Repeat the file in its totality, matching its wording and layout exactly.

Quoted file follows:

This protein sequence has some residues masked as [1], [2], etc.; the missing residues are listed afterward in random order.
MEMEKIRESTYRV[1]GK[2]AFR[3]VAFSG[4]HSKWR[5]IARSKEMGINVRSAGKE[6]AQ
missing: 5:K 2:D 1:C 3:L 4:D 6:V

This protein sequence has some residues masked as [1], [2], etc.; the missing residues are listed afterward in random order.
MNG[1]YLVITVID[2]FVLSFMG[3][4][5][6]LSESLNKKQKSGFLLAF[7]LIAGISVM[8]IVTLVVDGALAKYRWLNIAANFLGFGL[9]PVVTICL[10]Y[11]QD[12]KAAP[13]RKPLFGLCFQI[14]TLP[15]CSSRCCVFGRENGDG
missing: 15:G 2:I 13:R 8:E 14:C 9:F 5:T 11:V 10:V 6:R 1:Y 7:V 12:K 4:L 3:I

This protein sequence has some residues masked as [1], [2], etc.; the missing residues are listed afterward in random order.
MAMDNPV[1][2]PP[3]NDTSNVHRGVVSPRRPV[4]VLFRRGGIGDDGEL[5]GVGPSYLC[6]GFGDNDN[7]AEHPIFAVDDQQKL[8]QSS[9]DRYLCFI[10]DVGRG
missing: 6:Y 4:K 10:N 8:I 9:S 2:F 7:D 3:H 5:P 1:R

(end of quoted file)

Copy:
This protein sequence has some residues masked as [1], [2], etc.; the missing residues are listed afterward in random order.
MEMEKIRESTYRV[1]GK[2]AFR[3]VAFSG[4]HSKWR[5]IARSKEMGINVRSAGKE[6]AQ
missing: 5:K 2:D 1:C 3:L 4:D 6:V

This protein sequence has some residues masked as [1], [2], etc.; the missing residues are listed afterward in random order.
MNG[1]YLVITVID[2]FVLSFMG[3][4][5][6]LSESLNKKQKSGFLLAF[7]LIAGISVM[8]IVTLVVDGALAKYRWLNIAANFLGFGL[9]PVVTICL[10]Y[11]QD[12]KAAP[13]RKPLFGLCFQI[14]TLP[15]CSSRCCVFGRENGDG
missing: 15:G 2:I 13:R 8:E 14:C 9:F 5:T 11:V 10:V 6:R 1:Y 7:V 12:K 4:L 3:I

This protein sequence has some residues masked as [1], [2], etc.; the missing residues are listed afterward in random order.
MAMDNPV[1][2]PP[3]NDTSNVHRGVVSPRRPV[4]VLFRRGGIGDDGEL[5]GVGPSYLC[6]GFGDNDN[7]AEHPIFAVDDQQKL[8]QSS[9]DRYLCFI[10]DVGRG
missing: 6:Y 4:K 10:N 8:I 9:S 2:F 7:D 3:H 5:P 1:R